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24th April
2003

First Published in The New York Sun, April 24, 2003

By Andrew Wolf

Parents of children in New York’s best private schools are finding that they are getting less information about their children’s performance than they expected, due to a new testing policy. This has raised concerns that the private schools are falling victim to the same type of lowered expectations that afflict many public schools. The new policy comes from the Educational Records Bureau, the New York-based non-profit organization that prepares and administers tests for 1,400 private schools and suburban school districts across the country. Rather than provide percentile scores that allow parents to evaluate and compare their child’s performance in a specific way, the ERB’s CTP 4 tests for the youngest children now give results in just three categories. These are different from the tests that the ERB administers on behalf of private schools that are used for admission purposes.

The ERB describes the new policy on its Web site in the following way: “Important to note is that Levels 1 and 2 are standards-based tests that avoid undue attention to comparisons for very young children. Committees of elementary school teachers from ERBmember schools reviewed samples of papers to decide levels of student performance defined as Exceeds Expectations,Meets Expectations, and Developing. The score reports will present the percentage of local students in each of these categories, without scale scores, percentile ranks, or stanines.”
According to Thomas McGuire, the president of ERB, the change came as a result of requests from participating schools.

“We are answering their concerns that first and second grade is just too early in a child’s development to measure on that kind of scale.” Mr. McGuire noted that on all ERB tests administered after the fall of the third grade, the more specific scores are provided to parents.

Dr. McGuire also noted that more precise measures are provided to the schools and teachers, in order to use those results as a diagnostic tool to improve each child’s performance.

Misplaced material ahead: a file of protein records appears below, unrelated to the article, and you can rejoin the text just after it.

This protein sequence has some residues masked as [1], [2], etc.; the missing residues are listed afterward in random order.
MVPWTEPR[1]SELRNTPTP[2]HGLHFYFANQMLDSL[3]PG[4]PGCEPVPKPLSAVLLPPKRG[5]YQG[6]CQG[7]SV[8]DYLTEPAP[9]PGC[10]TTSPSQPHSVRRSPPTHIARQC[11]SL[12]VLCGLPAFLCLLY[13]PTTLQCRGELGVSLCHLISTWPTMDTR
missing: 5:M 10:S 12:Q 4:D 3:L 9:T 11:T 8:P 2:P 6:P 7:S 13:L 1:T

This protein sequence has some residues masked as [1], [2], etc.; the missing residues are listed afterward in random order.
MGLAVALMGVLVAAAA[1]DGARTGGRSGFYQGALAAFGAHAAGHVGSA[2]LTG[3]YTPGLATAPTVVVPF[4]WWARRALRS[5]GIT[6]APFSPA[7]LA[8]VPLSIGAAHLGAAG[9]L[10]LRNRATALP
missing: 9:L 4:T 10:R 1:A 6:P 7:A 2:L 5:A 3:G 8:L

The ERB will not provide that information to parents. “That would require releasing specific information about the questions on the tests that could raise security concerns, Mr. McGuire said, adding that there are no plans to expand this policy to higher grades. He would not rule out future changes.

Generally speaking, progressive educators believe that providing specific percentile scores may “damage the self-esteem” of children who perform poorly. Some educators believe this type of thinking recently led to criticism of the public school superintendent of District 10 in the Bronx, who decreed that there were to be no winners or losers in the district science fair.

More traditional educators favor competition as a reflection of and better preparation for the challenges of real life.

Tests administered by the New York State Education Department and the city’s Department of Education for grades three through eight follow a pattern similar to that adopted by the ERB for the early grades.
These tests break down scores in terms of four levels. However, raw scores and ranges are also provided to parents, allowing them to deduce where their child may
rank. The city administers standardized tests before the spring of the third grade. The ERB makes tests for the lower grades available to their participating schools.

© 2003 The New York Sun, One, SL, LLC. All rights reserved.

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